At noon on Jan. 20, 2021, Donald J. Trump’s presidential term expires. Whether he plans to attend Joe Biden’s inauguration is the subject of much speculation, even amusement, but important consequences hang in the balance. We’re left to wonder: Will the great American “smooth transition of power” exhibit rough edges?
On Sunday morning, during a “Fox & Friends” airing of an interview with President Trump conducted a day earlier, host Brian Kilmeade dared to broach the touchy subject of inaugural attendance. The president bluntly responded, “I don’t want to talk about that.” (Note: Even having to put that question to an outgoing U.S. president is far outside the norm since attendance is assumed.)
If Trump takes a pass, he would be only the fourth U.S. president to snub his successor’s swearing-in ceremony. The prior three were John Adams in 1801, John Quincy Adams in 1829, and Andrew Johnson in 1869. Similarly to Trump, Johnson was impeached by the House of Representatives and acquitted by the Senate. Unlike Trump, Johnson did not win the Republican Party’s presidential nomination in 1868.
Thus, 151 years later, when the president says, “I don’t want to talk about it,” that likely translates as “no-show.”
Trump’s empty inaugural seat would add just another non-traditional post-election presidential action to his growing list. Others include refusing to concede, insisting that he “won big,” and encouraging numerous (many say frivolous) state and local lawsuits culminating with a clear Supreme Court rejection. Trump fired a government cyber agency official who was responsible for ensuring a “safe and secure” election. Then he called and tried to bully state officials to overturn election results.
Before the end of Trump’s term, we can expect more unpresidential actions, questionable pardons, high-level firings, and head-turning statements. Among the most glaring so far are two zingers from the Kilmeade interview: “I worry about the country having an illegitimate president.” And, even more outrageous, “What happened to this country is we were like a third world country.” (Something he ought to say while looking in the mirror?)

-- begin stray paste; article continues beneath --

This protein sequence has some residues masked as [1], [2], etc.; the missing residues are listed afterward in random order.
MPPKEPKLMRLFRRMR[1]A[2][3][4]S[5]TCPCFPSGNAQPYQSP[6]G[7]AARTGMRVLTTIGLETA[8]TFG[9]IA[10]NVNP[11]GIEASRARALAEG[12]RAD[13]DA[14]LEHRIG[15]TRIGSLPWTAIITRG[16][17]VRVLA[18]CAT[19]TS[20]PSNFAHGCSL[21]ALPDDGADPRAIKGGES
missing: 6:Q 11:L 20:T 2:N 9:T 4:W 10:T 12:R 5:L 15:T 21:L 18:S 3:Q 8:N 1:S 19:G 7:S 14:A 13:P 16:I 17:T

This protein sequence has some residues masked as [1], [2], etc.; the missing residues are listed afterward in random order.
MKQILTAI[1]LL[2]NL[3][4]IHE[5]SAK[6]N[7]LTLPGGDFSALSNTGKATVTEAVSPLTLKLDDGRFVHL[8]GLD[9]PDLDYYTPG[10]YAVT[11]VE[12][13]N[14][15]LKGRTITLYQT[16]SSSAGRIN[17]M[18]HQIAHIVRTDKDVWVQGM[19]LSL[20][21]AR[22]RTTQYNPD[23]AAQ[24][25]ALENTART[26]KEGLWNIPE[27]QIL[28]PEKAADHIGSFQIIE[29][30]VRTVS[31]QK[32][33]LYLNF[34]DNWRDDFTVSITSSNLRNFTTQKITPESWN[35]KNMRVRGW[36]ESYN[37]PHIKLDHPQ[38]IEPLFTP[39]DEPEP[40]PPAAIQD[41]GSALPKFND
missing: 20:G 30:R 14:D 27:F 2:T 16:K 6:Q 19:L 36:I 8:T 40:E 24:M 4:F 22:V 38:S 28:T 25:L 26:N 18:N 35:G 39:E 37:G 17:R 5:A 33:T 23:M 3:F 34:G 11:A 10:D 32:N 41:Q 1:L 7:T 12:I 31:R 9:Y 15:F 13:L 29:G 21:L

Still, there is a chance that Trump will be persuaded to attend the traditional Inauguration Day events, details of which are in pandemic-era flux. Typically, the president and the first lady would welcome the Bidens to the White House for tea. Donald would leave Joe an encouraging personal note in the drawer of the Resolute Desk. Together they would ride to the Capitol, and Trump would quietly watch Biden take the oath of office. Afterward, the former president would depart Washington for the adoring crowds awaiting him in the Sunshine State.
If all that happened, it would make headline news around the globe for its normalcy. Such mature, traditional, non-Trumpian behavior would demonstrate, in the end, that the 45th U.S. president is an American patriot. It would speak to his upholding of democratic ideals while loving the nation more than personal power.
Perhaps close to Jan. 20, he will recognize that his presence at the swearing-in could help change the hearts — if not necessarily the minds — of 68% of Republican voters and the 36% of all voters (according to a Fox News poll) who believe that the election was “stolen.” Moreover, it would show that Trump was a big, strong, and tough man who accepted the election outcome, but is still personally a “winner.”
Best of all, imagine this scene: During President Biden’s inaugural address, he calls out Trump and gives him credit for pushing through the COVID vaccine — by that time injected into millions of American arms. Trump stands and basks in the applause. If he attends, that could happen. It’s a scene that would be Biden’s generous and gentlemanly response to Trump’s Nov. 26 statement that “the vaccines — and, by the way, don’t let Joe Biden take credit for the vaccines … because the vaccines were me, and I pushed people harder than they’ve ever been pushed before.”
Think about it. With Trump present and Biden applauding his “medical miracle,” a powerful message could be sent to the nation and world:
Despite bumps in the road, American democracy abides. This is how we do it — we fight like hell and then move ahead. We are on the path to unity. Don’t mess with the USA! We are strong, will continue to lead the world, and in four years, do it all again!
Besides the national symbolism encompassing our vaunted “smooth transition of power,” Trump could personally benefit if he attends the ceremony. There, he will be in the company of the four living former U.S. presidents, who could welcome him into their ultra-prestigious “club.”
After all, we know how much Trump loves exclusive clubs. Then, at their gatherings, he could always brag that he is still the “greatest winner” since he received more votes than any of them.